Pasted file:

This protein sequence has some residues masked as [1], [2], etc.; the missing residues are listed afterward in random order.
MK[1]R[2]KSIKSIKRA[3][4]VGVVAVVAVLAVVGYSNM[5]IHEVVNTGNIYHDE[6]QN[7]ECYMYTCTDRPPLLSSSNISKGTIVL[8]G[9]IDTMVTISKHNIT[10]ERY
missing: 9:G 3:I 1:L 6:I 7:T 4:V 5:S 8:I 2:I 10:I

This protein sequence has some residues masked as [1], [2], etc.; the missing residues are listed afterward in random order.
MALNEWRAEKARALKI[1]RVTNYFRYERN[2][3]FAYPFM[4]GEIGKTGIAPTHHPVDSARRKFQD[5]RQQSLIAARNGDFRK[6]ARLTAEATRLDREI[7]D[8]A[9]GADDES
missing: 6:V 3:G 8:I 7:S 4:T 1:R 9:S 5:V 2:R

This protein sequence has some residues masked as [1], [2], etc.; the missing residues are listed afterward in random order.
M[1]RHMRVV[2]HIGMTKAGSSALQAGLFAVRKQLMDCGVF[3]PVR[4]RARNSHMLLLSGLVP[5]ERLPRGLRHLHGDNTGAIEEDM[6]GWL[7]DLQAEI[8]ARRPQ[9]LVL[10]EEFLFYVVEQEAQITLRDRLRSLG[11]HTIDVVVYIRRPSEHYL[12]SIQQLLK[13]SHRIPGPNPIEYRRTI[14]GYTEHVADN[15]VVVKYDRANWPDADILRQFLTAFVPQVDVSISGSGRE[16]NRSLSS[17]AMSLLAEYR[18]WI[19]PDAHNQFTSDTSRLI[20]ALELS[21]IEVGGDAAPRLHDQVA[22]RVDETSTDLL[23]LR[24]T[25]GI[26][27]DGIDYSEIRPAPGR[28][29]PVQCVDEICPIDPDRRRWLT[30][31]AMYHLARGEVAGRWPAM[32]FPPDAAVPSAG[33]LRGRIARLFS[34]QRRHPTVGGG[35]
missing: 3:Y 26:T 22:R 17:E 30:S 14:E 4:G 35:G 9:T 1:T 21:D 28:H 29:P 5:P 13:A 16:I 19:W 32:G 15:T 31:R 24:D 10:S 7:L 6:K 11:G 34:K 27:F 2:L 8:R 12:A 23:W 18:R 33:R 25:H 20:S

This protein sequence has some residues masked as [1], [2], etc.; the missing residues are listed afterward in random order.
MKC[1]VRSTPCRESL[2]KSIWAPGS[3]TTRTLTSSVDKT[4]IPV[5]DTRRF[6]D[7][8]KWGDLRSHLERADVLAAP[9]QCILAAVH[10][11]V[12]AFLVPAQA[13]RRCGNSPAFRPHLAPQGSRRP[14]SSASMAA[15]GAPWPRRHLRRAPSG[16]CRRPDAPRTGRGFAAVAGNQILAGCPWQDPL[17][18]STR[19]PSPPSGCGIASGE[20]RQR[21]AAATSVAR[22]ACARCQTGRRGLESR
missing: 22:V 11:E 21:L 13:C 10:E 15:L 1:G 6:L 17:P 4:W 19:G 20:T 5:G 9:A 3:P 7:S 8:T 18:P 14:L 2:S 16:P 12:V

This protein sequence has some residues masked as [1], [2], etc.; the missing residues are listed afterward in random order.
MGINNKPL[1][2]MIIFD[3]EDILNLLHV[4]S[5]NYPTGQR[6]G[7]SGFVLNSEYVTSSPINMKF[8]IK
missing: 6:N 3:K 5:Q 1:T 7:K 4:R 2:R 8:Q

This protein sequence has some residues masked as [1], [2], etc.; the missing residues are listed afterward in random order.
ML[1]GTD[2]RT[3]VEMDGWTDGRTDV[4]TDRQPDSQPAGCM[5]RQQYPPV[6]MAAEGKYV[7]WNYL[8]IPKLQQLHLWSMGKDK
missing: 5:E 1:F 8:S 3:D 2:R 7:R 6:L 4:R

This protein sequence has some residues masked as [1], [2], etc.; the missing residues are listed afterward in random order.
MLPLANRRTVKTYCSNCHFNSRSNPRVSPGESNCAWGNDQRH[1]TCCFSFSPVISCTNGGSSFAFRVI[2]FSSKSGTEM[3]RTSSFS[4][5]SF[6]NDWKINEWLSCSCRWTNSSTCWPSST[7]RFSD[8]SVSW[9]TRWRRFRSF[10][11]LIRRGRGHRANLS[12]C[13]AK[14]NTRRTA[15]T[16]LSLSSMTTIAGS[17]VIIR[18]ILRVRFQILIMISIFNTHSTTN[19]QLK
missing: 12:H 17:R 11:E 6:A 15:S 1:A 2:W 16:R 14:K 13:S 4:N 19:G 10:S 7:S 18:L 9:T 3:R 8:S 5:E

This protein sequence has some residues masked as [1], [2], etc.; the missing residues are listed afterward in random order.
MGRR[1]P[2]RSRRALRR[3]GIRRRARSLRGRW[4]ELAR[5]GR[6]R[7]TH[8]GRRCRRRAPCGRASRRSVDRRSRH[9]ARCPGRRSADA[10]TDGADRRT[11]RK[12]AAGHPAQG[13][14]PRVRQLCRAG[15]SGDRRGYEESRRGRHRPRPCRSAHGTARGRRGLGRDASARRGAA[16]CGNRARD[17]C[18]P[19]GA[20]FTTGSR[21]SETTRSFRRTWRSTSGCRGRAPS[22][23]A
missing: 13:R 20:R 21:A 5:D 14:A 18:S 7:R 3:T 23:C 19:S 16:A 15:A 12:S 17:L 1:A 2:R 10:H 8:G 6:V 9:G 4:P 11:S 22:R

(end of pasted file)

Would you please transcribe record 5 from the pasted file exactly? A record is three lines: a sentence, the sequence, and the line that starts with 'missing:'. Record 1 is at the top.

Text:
This protein sequence has some residues masked as [1], [2], etc.; the missing residues are listed afterward in random order.
MGINNKPL[1][2]MIIFD[3]EDILNLLHV[4]S[5]NYPTGQR[6]G[7]SGFVLNSEYVTSSPINMKF[8]IK
missing: 6:N 3:K 5:Q 1:T 7:K 4:R 2:R 8:Q